Abstract |
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[eng] This thesis aims at contributing to the study of the valuation of insurance liabilities and the management of the assets backing these liabilities. It consists of four parts, each devoted to a specific topic.
In the first part, we study the pricing of a classical single premium life insurance contract with profit, in terms of a guaranteed rate on the premium and a participation rate on the (terminal) financial surplus. We argue that, given the asset allocation of the insurer, these technical parameters should be determined by taking explicitly into account the risk management policy of the insurance company, in terms of a risk measure such as the value-at-risk or the conditional value-at-risk. We then design a methodology that allows us to fix both parameters in such a way that the contract is fairly priced and simultaneously exhibits a risk consistent with the risk management policy.
In the second part, we focus on the management of the surrender option embedded in most life insurance contracts. In Chapter 2, we argue that we should model the surrender time as a random time not adapted to the filtration generated by the financial assets prices, instead of assuming that the surrender time is an optimal stopping time as it is usual in the actuarial literature. We then study the valuation of insurance contracts with a surrender option in such a model. We here follow the financial literature on the default risk and in particular, the reduced-form models.
In Chapter 3 and 4, we study the hedging strategies of such insurance contracts. In Chapter 3, we study their risk-minimizing strategies and in Chapter 4, we focus on their ``locally risk-minimizing' strategies. As a by-product, we study the impact of a progressive enlargement of filtration on the so-called ``minimal martingale measure'.
The third part is devoted to the systematic mortality risk. Due to its systematic nature, this risk cannot be diversified through increasing the size of the portfolio. It is thus also important to study the hedging strategies an insurer should follow to mitigate its exposure to this risk.
In Chapter 5, we study the risk-minimizing strategies for a life insurance contract when no mortality-linked financial assets are traded on the financial market. We here extend Dahl and Moller’s results and show that the risk-minimizing strategy of a life insurance contract is given by a weighted average of risk-minimizing strategies of purely financial claims, where the weights are given by the (stochastic) survival probabilities.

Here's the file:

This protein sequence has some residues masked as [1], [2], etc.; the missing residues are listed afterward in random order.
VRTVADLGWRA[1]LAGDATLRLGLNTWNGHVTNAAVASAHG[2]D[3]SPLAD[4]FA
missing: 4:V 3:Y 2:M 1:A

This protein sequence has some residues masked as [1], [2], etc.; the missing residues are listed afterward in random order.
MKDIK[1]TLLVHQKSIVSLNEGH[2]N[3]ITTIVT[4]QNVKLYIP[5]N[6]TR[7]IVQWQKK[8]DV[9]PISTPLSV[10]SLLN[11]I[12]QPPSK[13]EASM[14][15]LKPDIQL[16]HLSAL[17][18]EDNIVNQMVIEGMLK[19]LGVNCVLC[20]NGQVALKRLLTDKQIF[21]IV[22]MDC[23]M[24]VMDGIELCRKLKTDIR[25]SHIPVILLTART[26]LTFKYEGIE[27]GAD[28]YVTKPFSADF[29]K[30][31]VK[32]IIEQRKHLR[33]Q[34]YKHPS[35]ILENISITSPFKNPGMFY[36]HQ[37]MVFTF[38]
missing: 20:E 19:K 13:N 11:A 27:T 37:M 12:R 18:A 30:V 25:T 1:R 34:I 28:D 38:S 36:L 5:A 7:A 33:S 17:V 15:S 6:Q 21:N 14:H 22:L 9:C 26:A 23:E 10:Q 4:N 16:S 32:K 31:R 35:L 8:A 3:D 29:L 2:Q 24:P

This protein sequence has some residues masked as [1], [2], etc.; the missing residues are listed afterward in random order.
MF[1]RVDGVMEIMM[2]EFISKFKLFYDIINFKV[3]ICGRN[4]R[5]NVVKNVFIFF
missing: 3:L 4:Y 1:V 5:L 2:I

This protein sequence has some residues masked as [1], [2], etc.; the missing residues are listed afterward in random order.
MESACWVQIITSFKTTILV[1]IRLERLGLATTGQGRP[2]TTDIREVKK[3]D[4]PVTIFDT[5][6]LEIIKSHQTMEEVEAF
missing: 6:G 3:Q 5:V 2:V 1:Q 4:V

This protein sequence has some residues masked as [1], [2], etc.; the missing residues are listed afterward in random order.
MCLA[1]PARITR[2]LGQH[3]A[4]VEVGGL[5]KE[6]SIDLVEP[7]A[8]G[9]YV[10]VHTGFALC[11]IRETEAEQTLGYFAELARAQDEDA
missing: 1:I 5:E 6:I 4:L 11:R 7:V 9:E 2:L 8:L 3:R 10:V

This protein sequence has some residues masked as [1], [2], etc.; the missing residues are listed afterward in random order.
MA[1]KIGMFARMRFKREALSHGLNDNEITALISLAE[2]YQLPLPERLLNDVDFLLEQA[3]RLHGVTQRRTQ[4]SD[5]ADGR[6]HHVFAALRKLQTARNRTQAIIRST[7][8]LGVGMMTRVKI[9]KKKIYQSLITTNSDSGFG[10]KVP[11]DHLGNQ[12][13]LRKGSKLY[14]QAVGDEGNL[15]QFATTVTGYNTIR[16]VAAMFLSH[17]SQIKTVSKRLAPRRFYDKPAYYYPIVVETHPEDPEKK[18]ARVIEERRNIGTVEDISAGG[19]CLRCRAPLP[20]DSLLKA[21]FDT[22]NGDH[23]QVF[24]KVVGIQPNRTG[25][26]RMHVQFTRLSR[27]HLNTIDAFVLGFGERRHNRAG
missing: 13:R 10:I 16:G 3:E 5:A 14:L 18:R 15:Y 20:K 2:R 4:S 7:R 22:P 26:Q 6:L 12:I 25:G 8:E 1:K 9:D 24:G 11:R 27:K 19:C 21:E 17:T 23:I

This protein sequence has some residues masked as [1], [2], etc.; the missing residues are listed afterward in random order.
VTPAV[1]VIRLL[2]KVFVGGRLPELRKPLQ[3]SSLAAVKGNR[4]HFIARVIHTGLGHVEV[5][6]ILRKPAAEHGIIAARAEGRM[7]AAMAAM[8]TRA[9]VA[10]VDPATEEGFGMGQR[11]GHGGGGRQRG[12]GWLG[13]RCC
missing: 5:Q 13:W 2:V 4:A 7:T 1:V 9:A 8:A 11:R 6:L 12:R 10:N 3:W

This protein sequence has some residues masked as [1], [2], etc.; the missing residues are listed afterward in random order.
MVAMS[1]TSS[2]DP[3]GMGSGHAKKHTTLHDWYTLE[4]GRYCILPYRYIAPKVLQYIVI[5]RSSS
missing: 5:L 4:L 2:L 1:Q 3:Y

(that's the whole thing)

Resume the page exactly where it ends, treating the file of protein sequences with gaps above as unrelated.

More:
In Chapter 6, we first study the application of the HJM methodology to the modelling of a longevity bonds market and describe a coherent theoretical setting in which we can properly define the longevity bond prices. Then, we study the risk-minimizing strategies for pure endowments and annuities portfolios when these longevity bonds are traded.
Finally, the fourth part deals with the design of ALM strategies for a non-life insurance portfolio. In particular, this chapter aims at studying the risk-minimizing strategies for a non life insurance company when inflation risk and interest rate risk are taken into account. We derive the general form of these strategies when the cumulative payments of the insurer are described by an arbitrary increasing process adapted to the natural filtration of a general marked point process and when the inflation and the term structure of interest rates are simultaneously described by the HJM model of Jarrow and Yildirim. We then systematically apply this result to four specific models of insurance claims. We first study two ``collective' models. We then study two ``individual' models where the claims are notified at a random time and settled through time. |